We present a holistic approach to building a robust and useful natural language classification system for real-world content moderation. The success of such a system relies on a chain of carefully designed and executed steps, including the design of content taxonomies and labeling instructions, data quality control, an active learning pipeline to capture rare events, and a variety of methods to make the model robust and to avoid overfitting. Our moderation system is trained to detect a broad set of categories of undesired content, including sexual content, hateful content, violence, self-harm, and harassment. This approach generalizes to a wide range of different content taxonomies and can be used to create high-quality content classifiers that outperform off-the-shelf models.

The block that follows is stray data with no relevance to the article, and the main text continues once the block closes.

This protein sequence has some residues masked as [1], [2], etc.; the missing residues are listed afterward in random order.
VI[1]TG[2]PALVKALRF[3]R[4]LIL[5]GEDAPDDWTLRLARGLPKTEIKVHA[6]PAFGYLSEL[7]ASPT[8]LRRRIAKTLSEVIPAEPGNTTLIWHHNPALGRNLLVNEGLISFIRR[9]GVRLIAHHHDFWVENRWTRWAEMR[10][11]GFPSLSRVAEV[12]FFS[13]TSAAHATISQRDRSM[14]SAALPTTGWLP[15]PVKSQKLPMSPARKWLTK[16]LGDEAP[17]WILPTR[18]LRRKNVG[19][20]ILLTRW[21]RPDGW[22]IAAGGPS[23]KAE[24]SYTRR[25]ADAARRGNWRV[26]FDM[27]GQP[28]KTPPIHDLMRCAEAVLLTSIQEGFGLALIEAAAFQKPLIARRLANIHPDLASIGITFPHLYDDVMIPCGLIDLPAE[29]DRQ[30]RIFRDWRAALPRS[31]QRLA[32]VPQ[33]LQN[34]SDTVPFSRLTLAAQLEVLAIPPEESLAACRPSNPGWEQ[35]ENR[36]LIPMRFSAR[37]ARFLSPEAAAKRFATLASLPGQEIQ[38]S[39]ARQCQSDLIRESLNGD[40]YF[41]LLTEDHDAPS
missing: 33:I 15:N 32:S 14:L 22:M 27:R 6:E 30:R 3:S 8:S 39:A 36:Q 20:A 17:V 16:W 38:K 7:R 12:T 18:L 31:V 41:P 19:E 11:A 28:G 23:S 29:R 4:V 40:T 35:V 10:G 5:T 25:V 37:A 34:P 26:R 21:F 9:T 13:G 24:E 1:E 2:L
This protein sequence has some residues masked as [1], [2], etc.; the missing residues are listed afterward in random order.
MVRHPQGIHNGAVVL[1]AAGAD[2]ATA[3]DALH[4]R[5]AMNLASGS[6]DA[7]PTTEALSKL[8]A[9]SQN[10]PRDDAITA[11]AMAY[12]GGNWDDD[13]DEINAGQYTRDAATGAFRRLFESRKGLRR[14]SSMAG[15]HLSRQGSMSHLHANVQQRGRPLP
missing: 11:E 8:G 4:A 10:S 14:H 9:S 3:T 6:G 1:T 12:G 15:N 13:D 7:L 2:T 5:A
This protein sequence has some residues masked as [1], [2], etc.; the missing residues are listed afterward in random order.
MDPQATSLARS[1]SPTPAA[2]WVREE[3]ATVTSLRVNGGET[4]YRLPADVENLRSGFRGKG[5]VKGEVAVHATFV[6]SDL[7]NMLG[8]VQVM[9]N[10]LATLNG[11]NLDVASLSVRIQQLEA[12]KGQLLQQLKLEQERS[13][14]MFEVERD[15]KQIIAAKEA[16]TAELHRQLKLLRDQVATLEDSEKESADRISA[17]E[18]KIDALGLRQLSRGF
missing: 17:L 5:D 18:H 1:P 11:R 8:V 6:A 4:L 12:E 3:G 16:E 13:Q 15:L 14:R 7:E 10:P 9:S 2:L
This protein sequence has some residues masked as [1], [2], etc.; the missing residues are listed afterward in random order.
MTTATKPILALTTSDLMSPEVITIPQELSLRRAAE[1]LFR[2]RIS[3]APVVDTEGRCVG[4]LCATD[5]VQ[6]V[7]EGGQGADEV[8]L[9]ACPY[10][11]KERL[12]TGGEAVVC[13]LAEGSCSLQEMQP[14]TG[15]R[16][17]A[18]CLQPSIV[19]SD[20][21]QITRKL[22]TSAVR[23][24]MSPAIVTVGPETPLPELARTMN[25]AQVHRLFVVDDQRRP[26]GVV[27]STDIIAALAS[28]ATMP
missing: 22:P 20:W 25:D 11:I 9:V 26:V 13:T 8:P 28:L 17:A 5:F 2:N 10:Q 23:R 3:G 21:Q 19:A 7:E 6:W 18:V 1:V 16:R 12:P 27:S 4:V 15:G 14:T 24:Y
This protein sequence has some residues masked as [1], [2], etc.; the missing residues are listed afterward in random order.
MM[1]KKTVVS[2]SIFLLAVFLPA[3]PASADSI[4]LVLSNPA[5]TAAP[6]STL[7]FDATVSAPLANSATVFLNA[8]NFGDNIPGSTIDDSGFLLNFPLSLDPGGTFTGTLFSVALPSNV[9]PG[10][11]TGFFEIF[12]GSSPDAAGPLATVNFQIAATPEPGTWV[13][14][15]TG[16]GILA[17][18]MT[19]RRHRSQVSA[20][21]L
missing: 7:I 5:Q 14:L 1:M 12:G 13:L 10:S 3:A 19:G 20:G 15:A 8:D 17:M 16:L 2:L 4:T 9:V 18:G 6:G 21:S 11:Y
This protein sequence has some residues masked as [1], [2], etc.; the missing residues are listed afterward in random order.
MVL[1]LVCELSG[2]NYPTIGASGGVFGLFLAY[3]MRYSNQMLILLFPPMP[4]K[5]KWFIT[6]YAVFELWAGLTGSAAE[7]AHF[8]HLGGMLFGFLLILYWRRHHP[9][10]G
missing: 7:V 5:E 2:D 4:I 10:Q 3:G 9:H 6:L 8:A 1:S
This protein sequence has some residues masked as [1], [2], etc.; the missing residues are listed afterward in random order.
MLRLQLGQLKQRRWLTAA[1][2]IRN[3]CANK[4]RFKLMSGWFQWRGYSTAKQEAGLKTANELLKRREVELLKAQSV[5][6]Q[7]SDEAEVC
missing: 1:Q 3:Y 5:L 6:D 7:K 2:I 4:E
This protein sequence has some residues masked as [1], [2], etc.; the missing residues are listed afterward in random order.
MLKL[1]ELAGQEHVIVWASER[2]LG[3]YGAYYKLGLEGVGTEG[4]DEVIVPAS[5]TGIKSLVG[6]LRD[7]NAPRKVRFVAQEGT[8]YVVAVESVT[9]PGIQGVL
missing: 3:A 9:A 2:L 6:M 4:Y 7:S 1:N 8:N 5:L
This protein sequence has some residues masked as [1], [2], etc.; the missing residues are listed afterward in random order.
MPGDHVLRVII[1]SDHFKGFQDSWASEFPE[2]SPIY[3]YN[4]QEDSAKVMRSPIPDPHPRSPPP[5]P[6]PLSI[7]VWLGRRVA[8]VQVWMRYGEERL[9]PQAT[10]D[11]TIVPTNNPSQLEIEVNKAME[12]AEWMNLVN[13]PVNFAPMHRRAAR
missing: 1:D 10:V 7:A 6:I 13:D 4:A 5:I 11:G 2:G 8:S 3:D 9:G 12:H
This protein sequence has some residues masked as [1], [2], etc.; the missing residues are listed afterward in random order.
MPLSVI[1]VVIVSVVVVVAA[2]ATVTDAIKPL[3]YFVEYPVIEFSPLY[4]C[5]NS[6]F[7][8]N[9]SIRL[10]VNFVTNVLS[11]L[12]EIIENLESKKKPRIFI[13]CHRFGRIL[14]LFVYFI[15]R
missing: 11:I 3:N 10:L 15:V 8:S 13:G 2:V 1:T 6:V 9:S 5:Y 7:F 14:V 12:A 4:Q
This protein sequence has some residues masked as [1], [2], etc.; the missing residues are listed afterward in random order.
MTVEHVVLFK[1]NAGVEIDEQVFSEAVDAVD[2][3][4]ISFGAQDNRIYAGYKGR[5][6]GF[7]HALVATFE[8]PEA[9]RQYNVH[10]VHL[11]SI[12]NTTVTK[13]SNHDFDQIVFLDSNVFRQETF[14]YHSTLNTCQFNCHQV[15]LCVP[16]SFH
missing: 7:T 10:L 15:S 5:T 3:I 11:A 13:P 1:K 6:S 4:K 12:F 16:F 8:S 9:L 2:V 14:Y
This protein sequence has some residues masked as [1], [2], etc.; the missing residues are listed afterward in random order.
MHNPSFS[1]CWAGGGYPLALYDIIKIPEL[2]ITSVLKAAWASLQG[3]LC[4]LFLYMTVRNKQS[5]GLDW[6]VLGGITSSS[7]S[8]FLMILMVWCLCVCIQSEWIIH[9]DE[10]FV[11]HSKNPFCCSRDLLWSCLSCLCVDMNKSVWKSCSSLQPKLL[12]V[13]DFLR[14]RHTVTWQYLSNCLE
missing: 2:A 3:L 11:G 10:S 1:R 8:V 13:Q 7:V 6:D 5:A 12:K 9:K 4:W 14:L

Making language models bigger does not inherently make them better at following a user's intent. For example, large language models can generate outputs that are untruthful, toxic, or simply not helpful to the user. In other words, these models are not aligned with their users. In this paper, we show an avenue for aligning language models with user intent on a wide range of tasks by fine-tuning with human feedback. Starting with a set of labeler-written prompts and prompts submitted through the OpenAI API, we collect a dataset of labeler demonstrations of the desired model behavior, which we use to fine-tune GPT-3 using supervised learning. We then collect a dataset of rankings of model outputs, which we use to further fine-tune this supervised model using reinforcement learning from human feedback. We call the resulting models InstructGPT. In human evaluations on our prompt distribution, outputs from the 1.3B parameter InstructGPT model are preferred to outputs from the 175B GPT-3, despite having 100x fewer parameters. Moreover, InstructGPT models show improvements in truthfulness and reductions in toxic output generation while having minimal performance regressions on public NLP datasets. Even though InstructGPT still makes simple mistakes, our results show that fine-tuning with human feedback is a promising direction for aligning language models with human intent.